The Famous Names


… in one’s CV, and why we should mention them! (because after all, don’t we all put our trousers on one leg at a time.)


Let’s look beyond the cool name-dropping factor of having worked under one of the big names in the industry. We all know that the world of yachting is small enough, so we all know what’s going on inside. Name-dropping becomes futile.


But there is another dimension to to, something more real. let’s face it, if you’re working for a young, small outfit, chances are you’re working on smaller jobs. That’s a really good thing because you’ll really learn a lot. The basics. On the other hand, people who can afford it take their big crazy dreams to the studios with the fancy names on the door. Which means that as a designer, you’d have the chance to work on various out-of-this-world projects under ‘real’ conditions. With a paying client and the possibility that it will be turned into reality, which is a huge difference from all the fancy pipe-dreams we came up as students…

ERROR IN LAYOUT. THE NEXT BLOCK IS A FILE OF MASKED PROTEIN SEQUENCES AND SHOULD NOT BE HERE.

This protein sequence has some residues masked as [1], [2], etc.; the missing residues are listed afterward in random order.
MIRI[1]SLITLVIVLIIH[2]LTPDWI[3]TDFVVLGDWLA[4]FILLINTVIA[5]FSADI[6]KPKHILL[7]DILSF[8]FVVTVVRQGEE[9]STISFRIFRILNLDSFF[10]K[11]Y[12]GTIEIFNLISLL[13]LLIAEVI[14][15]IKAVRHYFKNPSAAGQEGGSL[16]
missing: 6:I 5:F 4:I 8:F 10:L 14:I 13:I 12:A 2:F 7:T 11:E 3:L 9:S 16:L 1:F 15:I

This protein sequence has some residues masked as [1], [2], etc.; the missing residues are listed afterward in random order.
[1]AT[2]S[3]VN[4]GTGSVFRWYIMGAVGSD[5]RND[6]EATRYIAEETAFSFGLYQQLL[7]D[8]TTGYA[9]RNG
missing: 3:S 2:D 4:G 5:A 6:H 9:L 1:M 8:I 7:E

“After the completion of the ‘Maltese Falcon’ the name Ken Freivokh inevitably attracted a lot of clients with deep pockets. So, joining the office and living up to its reputation was both challenging and fun. In the end, the global economic downturn slowed down one or the other project, but when we started developing, everything was very real! No matter how crazy an idea looked, we had to stay within a given budget, liaise with yards and suppliers, comply with MCA and class rules. You might think that with projects like the 88m ‘Blade’ or a 72m wavepiercer everything would be possible. In reality the demands are even higher and rules are tougher!”


The bottom line is that there is certainly no right or wrong career path (see also the last post about newcruise and 777). What definitely is right is that any design studio profits from bringing together a team with a broad band of experience!